Although strategies incorporating immune checkpoint inhibition, e.g. PD-1/PD-L1 blockade, are achieving unprecedented successes and increasingly becoming incorporated into standard of care regimens for cancer patients, high rates of resistance still limit the potential efficacy. Therapeutic improvement requires a thorough understanding of the biological process of resistance. To date there have been few studies reporting mechanisms of resistance to PD-L1 blockade. We have explored the resistance mechanisms to functional PD-L1 loss in preclinical lung cancer models by using pharmacological and genetic approaches (PD-L1 blocking antibody treatment or CRISPR/Cas9-mediated deletion of PD-L1 on tumor cells). The molecular and immune profiles of the tumor microenvironment were evaluated in mutant K-ras/p53 (KP) GEM lung cancer models and multiple immunocompetent syngeneic models (both KP and Lewis lung cancer). Additionally, to determine the applicability of the results to patients with lung cancer, we analyzed 259 patient tumor specimens with IHC staining and evaluated the immune markers in TCGA datasets (adenocarcinoma and squamous) and the MD Anderson PROSPECT dataset. We observed that lung tumors gained resistance to anti-PD-L1 antibody treatment over time, and that the up-regulation of CD38 on tumor cells accounted for the treatment resistance. We also observed the same resistance mechanism caused by CD38 up-regulation in PD-L1 KO mice bearing PD-L1 KO Lewis lung tumors generated with the CRISPR/Cas9 system. Manipulation of CD38 on a panel of lung cancer cell lines, demonstrated that CD38 inhibits CD8+ T cell proliferation, antitumor cytokine secretion, and tumor cell killing capability in vitro and in vivo. Furthermore, to test whether CD38 blockade might be therapeutically efficacious to counter anti-PD-L1 resistance, we applied the combination therapy of anti-CD38 and anti-PD-L1 in lung cancer animal models and demonstrated dramatic therapeutic benefit on primary tumor growth and metastasis. Bioinformatic analyses of the patient tumor databases revealed a strong correlation between CD38 expression and an immune suppressive inflammatory signature. Finally, in 259 lung cancer specimens, 18.5% of cases exhibited positive staining for CD38 on tumor cells. Based upon our studies, we conclude that the up-regulation of CD38 on tumor cells is a major mechanism of resistance to anti-PD-L1 therapy, and that CD38 is a novel immune checkpoint that inhibits CD8+ T cell function. The blockade of CD38 and PD-L1 is a rational combination to prevent immune resistance and increase the response rate for lung cancer patients.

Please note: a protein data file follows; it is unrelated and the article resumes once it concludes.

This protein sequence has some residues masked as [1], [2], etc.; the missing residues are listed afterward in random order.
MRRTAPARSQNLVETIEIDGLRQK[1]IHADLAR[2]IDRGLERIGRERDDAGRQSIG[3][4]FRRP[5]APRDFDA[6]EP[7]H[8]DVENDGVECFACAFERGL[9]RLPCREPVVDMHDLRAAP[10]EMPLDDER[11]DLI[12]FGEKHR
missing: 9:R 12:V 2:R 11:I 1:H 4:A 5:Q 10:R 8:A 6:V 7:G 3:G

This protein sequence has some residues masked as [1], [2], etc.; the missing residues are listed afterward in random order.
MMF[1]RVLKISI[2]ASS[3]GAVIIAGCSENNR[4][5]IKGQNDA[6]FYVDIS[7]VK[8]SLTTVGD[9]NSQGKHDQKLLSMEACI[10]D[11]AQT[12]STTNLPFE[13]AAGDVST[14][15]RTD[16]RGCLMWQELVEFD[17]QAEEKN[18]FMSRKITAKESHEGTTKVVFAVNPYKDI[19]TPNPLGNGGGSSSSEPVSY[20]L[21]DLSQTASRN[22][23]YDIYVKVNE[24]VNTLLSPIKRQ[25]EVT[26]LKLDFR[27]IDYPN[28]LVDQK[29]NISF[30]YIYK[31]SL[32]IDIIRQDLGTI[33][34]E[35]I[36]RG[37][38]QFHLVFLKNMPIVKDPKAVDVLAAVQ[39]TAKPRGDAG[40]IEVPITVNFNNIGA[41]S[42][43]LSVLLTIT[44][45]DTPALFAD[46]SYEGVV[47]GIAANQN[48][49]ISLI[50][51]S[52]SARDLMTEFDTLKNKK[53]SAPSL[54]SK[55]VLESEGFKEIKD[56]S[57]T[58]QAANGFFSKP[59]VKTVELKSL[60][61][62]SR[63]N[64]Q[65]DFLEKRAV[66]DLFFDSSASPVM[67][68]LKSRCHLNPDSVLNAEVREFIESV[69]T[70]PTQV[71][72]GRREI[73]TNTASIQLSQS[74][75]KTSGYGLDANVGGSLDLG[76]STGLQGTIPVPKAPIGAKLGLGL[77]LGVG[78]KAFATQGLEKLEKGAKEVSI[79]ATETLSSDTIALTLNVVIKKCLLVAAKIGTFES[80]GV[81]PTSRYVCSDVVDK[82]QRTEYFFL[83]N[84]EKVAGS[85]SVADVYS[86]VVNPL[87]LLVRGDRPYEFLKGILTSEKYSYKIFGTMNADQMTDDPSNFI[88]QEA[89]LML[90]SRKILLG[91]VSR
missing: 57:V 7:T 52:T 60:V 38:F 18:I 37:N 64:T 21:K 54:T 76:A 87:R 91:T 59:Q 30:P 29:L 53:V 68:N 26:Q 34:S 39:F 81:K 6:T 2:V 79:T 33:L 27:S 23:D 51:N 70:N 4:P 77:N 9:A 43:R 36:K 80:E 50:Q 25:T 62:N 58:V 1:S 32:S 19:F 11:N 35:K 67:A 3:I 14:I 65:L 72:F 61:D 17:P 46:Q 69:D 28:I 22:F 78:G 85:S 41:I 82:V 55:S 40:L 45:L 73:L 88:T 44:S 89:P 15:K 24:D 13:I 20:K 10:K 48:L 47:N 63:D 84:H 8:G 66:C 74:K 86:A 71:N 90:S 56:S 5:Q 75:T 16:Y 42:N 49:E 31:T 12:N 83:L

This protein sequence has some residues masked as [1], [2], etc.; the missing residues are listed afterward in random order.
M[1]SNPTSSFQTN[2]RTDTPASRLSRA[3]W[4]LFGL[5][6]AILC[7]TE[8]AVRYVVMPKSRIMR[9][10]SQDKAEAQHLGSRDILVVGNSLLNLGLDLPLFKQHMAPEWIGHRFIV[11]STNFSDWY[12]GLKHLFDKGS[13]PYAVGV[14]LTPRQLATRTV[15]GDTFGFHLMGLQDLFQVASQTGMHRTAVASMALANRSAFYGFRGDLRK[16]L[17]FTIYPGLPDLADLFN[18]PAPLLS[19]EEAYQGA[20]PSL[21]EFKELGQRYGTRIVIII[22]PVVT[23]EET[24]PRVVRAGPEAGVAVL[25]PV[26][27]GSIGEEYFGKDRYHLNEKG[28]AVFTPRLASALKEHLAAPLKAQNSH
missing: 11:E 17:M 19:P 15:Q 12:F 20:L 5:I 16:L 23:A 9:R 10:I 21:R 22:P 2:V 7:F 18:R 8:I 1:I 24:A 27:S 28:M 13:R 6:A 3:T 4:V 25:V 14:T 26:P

Citation Format: Limo Chen, Lixia Diao, Yongbin Yang, Xiaohui Yi, Jaime Rodriguez, Youhong Fan, Leticia Rodriguez, Jared Fradette, Christin Ungewiss, Jonothan Roybal, Jingfen Zhu, Jing Wang, Lauren Byers, Stephen Ullrich, Ignacio Wistuba, John Heymach, Xiao-Feng Qin, Don Gibbons. CD38 blockade overcomes the immune resistance to anti-PD-L1 therapy by boosting CD8 T cell response [abstract]. In: Proceedings of the American Association for Cancer Research Annual Meeting 2017; 2017 Apr 1-5; Washington, DC. Philadelphia (PA): AACR; Cancer Res 2017;77(13 Suppl):Abstract nr 567. doi:10.1158/1538-7445.AM2017-567